This is an answer to the suggestion that I write a weekly column for the Record, recalling early days in Coloma and Watervliet, similar to that written by Roy Davis about Hartford – that is, of course, with the help of Record readers. I have thought a lot about this challenge. It is true that, any day now, I’ll be an “old-timer” who has strings to this community stretching way back. It is also true that I have been involved in several basic projects about the history of these communities. First, there were long, pleasant days in the summer of 1975 spent with my mother, Mabel Branch Stark, at my home on Magician Lake, typing, editing and adding personal stories to complete her book, “Trails From Shingle Diggin’s”. We so wanted to help her finish one final copy before her 90th birthday, which would be on August 26. She had gathered material all of her adult life, interviewed people 50 years ago who were 90 then. Many of the stories had been in area news-papers for which she was a reporter. The stories were basically there. Being a good newspaper reporter she was great on getting the facts, but we, my sister Allene and I, were trying to get her to include some human interest stories of her own life. “This is history,” she would insist. “People don’t want to hear about me. They want to hear about ‘old-timers!’” We finally convinced her that she was an old-timer and she reluctantly allowed some of her memories in. And we did have a completed copy of the book for her 90th birthday. In fact, Evelyn Kittel Appel, who had been a childhood neighbor of ours, baked a beautiful cake, decorated with a book on top and imprinted with the name. Her friends, the Howard Kosbaus, worked with us to get it published, and although she died before this was finished we always felt that we had helped Mom bring completion to her life’s work. Second, there was further research and writing experience acquired in the project for the Coloma sesquicentennial, which we called “Shingle Diggin’s Came First.” That had been Allene’s choice for the book title, but “Trails From Shingle Diggin’s” prevailed because the book emphasized that it reached into Paw Paw Lake, Hagar and Bainbridge townships, and Watervliet. I also handled some of the newspaper publicity for the drama presentations. There was more research for an ill-fated attempt to write a drama for Watervliet’s sesquicentennial. The committee decided against it, but we did a few parts for a North Berrien Historical Society meeting. Finally, I was on the committee, headed by Sylvia Prager, which published last year the book “Glimpses of the Past,” family stories written by many people of this community. And those were eye-openers for anyone interested in “the old days” of this area or history in general. My maternal grandparents, Laura and Eaton Branch, settled on Hagar Shore Road among such neighbors as the John Pecks, the Wicklunds, the Lavelys, the Friesens, the Hutchins family (Amelia was Laura’s sister) and east of the Stickneys and the Harts. (She was Laura’s sister too. They ran a dairy and Ethel Hart, also a cousin, became Mrs. Joe Pitcher, well-remembered residents of Watervliet.) Beyond them there were the Coons and the McConnels and another Branch, brother of Eaton, who moved before my day to White Cloud, where today you’ll find “bunches of Branches”. I remember my mom mentioning also the Schoonovers (Susie, a special friend) and the Doolittles, and just off Hagar Shore were the Pocketts. Mom’s sister, Aunt Nora, married Gard Pockett and I am now staying in Florida with Muriel, one of their children. Mabel, my Uncle Earl and Aunt Nora, along with children from many families mentioned, attended Stickney School. I have some memories of it myself as we lived the World War I years across from my grandparents. However, I started school at Ingrahm, a few miles east on Hagar Shore Road, nearer where I graduated much later, of course, from Coloma High School. My grandparents also lived in Watervliet on Mill Creek in the Holland tenant house and Mom attended school there in 1892 and ‘93. She was a member of the Forty-Year Club (people who attended Watervliet School 40 years before they join). Is it still in existence? I’m not sure. I feel foolish going on so long about myself and family but sense a need to establish credibility for my doing a column such as Record editor/publisher Karl requested. This letter is kind of a resume. And to be honest, I must also include some negative considerations. I’m a snowbird several months of the year (Thank God, this winter!) but know a number of local people who are here, too, and good for a few stories. My present interests and concerns reach beyond local history and might creep into any column I’d write. I’d like to try a little reminiscence, a little humor, travel, some challenge toward the opportunities available today, and a bit of dreaming about the future. With some contributions from others, perhaps it would work – as it works for Roy and Hartford. If you’re willing to open the door, I’d like to try.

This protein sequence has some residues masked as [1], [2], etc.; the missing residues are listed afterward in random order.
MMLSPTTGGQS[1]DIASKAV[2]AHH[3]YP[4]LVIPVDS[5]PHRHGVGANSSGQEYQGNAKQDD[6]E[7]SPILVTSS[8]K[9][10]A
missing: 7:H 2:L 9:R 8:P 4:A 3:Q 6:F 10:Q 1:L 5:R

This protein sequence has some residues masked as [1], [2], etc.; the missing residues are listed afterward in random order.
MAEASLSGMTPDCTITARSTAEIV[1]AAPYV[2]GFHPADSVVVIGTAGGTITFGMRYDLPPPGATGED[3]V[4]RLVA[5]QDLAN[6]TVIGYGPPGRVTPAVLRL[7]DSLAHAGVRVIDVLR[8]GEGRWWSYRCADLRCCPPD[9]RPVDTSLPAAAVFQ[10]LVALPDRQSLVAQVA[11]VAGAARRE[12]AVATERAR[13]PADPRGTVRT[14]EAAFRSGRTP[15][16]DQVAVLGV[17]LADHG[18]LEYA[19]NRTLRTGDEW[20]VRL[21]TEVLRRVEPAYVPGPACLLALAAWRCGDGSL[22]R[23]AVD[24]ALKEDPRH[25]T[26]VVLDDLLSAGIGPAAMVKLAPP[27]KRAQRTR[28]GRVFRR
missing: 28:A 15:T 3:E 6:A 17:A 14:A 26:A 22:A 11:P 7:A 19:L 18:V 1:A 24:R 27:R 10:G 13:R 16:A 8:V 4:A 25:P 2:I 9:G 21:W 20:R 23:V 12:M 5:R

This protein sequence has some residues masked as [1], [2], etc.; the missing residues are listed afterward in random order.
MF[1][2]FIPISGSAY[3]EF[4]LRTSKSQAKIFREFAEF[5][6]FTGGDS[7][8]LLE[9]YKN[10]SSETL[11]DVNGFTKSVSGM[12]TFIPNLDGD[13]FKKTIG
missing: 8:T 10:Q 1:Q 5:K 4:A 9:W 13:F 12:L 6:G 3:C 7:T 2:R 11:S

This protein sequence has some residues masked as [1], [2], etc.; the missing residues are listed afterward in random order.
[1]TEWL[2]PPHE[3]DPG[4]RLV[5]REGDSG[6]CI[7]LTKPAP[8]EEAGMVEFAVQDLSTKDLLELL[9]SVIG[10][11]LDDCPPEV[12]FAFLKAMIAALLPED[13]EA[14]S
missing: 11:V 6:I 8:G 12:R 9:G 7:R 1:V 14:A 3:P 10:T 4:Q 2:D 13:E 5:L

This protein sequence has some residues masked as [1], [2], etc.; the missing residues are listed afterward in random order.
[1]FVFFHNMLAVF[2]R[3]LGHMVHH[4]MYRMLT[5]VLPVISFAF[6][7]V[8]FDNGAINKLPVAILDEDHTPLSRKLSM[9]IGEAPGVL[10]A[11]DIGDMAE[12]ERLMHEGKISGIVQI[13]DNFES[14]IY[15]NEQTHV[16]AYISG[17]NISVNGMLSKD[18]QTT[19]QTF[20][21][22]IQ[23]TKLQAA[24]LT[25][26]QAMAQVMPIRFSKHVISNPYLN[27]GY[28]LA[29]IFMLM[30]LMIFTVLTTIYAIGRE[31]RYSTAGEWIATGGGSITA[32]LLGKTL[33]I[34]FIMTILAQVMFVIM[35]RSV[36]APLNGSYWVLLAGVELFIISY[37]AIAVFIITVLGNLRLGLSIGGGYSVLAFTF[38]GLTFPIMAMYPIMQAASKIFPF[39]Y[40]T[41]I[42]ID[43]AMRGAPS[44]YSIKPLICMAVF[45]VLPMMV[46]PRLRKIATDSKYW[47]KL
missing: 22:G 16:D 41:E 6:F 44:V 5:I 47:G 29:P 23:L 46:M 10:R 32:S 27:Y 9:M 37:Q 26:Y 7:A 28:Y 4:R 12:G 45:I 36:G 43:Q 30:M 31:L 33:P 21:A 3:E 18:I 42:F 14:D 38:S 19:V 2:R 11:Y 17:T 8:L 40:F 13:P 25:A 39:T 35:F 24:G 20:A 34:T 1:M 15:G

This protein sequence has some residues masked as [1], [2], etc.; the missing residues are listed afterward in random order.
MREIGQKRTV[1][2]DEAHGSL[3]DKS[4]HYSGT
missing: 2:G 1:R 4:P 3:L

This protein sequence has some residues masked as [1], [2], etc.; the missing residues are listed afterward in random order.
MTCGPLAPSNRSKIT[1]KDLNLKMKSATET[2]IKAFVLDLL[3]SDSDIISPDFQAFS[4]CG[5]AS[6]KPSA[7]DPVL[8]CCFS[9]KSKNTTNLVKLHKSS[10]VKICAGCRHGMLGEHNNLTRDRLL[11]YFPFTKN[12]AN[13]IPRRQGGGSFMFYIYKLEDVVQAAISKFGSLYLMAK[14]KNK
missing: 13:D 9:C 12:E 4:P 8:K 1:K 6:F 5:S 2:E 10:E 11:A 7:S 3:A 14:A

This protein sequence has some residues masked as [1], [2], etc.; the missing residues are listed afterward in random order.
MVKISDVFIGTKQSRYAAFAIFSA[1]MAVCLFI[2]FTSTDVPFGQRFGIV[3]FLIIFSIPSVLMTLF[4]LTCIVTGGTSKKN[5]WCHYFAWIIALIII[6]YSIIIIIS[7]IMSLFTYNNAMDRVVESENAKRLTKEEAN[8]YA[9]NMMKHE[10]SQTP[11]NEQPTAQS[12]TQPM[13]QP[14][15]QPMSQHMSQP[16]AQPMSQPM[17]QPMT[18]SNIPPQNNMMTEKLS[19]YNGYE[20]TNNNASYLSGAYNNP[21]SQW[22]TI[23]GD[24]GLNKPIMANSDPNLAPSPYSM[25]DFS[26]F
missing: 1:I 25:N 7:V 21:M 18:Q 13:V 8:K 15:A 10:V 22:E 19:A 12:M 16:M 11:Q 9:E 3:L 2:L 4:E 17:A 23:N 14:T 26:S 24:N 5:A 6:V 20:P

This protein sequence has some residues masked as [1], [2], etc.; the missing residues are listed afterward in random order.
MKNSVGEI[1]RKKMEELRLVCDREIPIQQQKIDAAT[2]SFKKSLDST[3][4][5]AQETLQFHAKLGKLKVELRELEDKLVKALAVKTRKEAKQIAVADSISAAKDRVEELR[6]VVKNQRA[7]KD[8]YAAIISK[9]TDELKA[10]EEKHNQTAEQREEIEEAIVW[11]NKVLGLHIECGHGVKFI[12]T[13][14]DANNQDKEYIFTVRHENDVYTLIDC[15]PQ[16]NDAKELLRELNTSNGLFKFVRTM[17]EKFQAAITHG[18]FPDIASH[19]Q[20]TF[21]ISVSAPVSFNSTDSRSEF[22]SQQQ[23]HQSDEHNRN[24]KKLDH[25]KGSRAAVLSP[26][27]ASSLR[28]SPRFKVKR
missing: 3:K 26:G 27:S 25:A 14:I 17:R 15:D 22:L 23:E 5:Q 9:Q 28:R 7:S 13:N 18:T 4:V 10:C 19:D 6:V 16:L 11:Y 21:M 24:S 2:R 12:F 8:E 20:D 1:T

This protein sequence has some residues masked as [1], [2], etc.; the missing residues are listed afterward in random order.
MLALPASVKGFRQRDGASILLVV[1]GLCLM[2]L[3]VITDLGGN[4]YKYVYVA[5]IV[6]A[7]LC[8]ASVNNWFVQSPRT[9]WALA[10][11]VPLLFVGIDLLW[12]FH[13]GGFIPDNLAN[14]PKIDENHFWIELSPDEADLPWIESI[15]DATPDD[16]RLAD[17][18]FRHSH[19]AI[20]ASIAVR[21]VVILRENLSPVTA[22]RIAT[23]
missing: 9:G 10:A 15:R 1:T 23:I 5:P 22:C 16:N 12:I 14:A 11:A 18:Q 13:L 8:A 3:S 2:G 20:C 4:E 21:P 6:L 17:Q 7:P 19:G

Coloma Public Library News Special Access Services On Monday, July 13, the Coloma Public Library opened for Special Access Services. Hours of service are Monday-Friday 12-6. The library will continue Curbside Service on Saturdays from 10-2. Special Access Services means they may only allow a limited number of patrons in the library building at a time. Visits are limited to 30 minutes when there are others waiting for access. As mandated by the State of Michigan, face masks are required for entry. Social distancing is to be maintained for the safety of staff and patrons. Computers will be available with limited assistance from staff. Faxing and printing is available. Summer Reading Program Summer Reading has officially begun! This year’s offering is virtual so children, teens, and adults can participate in fun reading challenges online! However, the library will also provide paper logs and craft kits (while supplies last). Visit www.colomapubliclibrary.net for details. Please call, email, or rea